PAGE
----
Getty Buys $30.5 Million Gentileschi and Smashes Artist’s Current Record

The painting was recently on loan to the Met.

Orazio Gentileschi, Danae. Photo: courtesy Sotheby's.
Orazio Gentileschi, Danae. Courtesy of Sotheby's.

A shower of golden coins rains down on a naked young woman in the newest acquisition by the J. Paul Getty Museum in Los Angeles. The painting, titled Danae, after the mythological figure, shattered the existing auction record for 17th century Italian artist Orazio Gentileschi with a $30.5 million sale at the “Master Painting Evening Sale” at Sotheby’s New York January 28.

Despite an existing auction record set in 2007 for Gentileschi of $4.1 million, this time around a pre-sale estimate topped out at $35 million. The Getty ultimately prevailed over two other bidders interested in the work, which was on loan to the Metropolitan Museum of Art in New York until the sale was announced in October.

According to the artnet Price Database, only one other painting by the artist has ever achieved more than $1 million at auction. In 2000, The Holy Family with the Infant Saint John the Baptist in a landscape sold for £2.4 million ($3.6 million) at Sotheby’s London, breaking the earlier record of just 138,000 Lira ($113,463), set in 1991 at Christie’s Rome for La Madonna Allatta Gesu Bambino.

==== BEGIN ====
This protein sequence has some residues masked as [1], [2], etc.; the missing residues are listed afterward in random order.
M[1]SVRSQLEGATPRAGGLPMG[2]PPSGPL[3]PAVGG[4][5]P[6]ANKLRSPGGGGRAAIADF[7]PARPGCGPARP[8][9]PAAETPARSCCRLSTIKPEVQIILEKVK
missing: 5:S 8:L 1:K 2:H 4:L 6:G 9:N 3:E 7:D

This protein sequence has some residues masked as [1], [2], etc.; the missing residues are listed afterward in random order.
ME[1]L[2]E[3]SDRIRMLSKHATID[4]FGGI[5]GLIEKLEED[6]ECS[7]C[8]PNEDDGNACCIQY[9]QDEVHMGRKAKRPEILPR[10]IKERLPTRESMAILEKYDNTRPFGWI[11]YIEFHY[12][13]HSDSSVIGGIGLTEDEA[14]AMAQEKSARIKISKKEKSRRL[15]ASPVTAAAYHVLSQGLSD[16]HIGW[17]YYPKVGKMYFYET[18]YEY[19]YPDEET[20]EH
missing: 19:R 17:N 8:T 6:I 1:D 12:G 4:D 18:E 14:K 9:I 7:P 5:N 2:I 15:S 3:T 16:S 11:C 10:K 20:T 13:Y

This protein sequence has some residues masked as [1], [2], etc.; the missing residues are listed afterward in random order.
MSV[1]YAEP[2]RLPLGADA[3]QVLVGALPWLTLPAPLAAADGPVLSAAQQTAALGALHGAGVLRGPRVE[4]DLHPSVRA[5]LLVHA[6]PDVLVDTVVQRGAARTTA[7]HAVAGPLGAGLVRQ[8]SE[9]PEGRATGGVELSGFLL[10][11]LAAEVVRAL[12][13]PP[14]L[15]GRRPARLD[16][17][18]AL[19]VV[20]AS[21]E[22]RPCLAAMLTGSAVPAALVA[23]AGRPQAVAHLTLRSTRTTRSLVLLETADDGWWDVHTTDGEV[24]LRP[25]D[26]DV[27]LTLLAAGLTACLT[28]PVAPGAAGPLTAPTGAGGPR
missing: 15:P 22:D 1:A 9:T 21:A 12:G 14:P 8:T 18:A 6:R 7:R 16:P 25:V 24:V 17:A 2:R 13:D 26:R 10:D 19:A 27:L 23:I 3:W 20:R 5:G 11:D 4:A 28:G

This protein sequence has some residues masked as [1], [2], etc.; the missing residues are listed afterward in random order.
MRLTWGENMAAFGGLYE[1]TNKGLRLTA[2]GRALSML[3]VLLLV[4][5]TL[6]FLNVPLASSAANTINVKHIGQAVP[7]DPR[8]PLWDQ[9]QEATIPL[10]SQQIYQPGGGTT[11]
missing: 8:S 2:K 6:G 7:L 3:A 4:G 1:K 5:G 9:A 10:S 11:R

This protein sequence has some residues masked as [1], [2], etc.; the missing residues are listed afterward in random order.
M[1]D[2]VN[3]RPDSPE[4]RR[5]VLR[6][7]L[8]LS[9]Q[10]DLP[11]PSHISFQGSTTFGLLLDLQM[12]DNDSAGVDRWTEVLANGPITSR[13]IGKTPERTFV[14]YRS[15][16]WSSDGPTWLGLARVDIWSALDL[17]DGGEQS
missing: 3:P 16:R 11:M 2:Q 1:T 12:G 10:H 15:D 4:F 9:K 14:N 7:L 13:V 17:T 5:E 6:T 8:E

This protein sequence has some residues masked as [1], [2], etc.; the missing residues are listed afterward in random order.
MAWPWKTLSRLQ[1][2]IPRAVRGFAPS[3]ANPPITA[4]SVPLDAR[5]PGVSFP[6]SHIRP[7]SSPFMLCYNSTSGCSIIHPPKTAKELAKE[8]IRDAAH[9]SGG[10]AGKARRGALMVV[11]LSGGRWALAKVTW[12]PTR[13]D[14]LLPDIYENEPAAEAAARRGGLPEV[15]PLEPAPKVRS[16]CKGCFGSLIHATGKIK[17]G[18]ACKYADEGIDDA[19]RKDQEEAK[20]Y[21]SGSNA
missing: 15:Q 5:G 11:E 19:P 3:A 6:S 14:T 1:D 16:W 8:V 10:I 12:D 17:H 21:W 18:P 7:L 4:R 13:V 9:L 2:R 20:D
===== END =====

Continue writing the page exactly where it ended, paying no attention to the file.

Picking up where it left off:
Artemisia Gentileschi, <em>Mary Magdalene</em>. Courtesy of Sotheby's.

Artemisia Gentileschi, Mary Magdalene. Courtesy of Sotheby’s.

Gentileschi’s daughter, Artemisia, was also an accomplished painter. In June 2014, her long-lost canvas Mary Magdalene In Ecstasy sold for €865,000 ($1.17 million). In addition to nearly tripling the pre-sale estimate, the sale set a new record for the artist.

Art writer Lee Rosenbaum was critical of the timing of the sale, writing on CultureGrrl, “It now appears that Danaë’s golden sojourn at the Met was an extended presale exhibition.” She recommends loan agreements prevent a work from being sold for several years after appearing at an institution, warning that “museums may appear to be complicit in market maneuvers and curators may see their scholarly prose instantly recycled as sales pitches.”

Orazio Gentileschi, Lot and HIs Daughters. Photo: courtesy the J. Paul Getty Museum.

Orazio Gentileschi, Lot and HIs Daughters.
Photo: courtesy the J. Paul Getty Museum.

At the Getty, Danae will be reunited with Gentileschi’s Lot and His Daughters, which has been in the museum’s collection since 1998. The pair comprise two of three paintings commissioned from the artist by Genoese nobleman Giovanni Antonio Sauli. Hanging the two works side by side “not only makes art-historical sense but multiplies greatly the visual impact of both works,” said Getty director Timothy Potts in a statement quoted by Bloomberg.

Sotheby’s went all in on Danae, guaranteeing the sale to the seller, the family trust of art dealer Richard L. Feigen, and arranging an irrevocable bid prior to the auction. (Danae reportedly belonged to the original owner’s family until 1975, and Feigen acquired it after legal battle with Norton Simon in the late 1970s.)

The canvas was by far the top lot on the night, which saw an underwhelming $53.5 million in overall sales.


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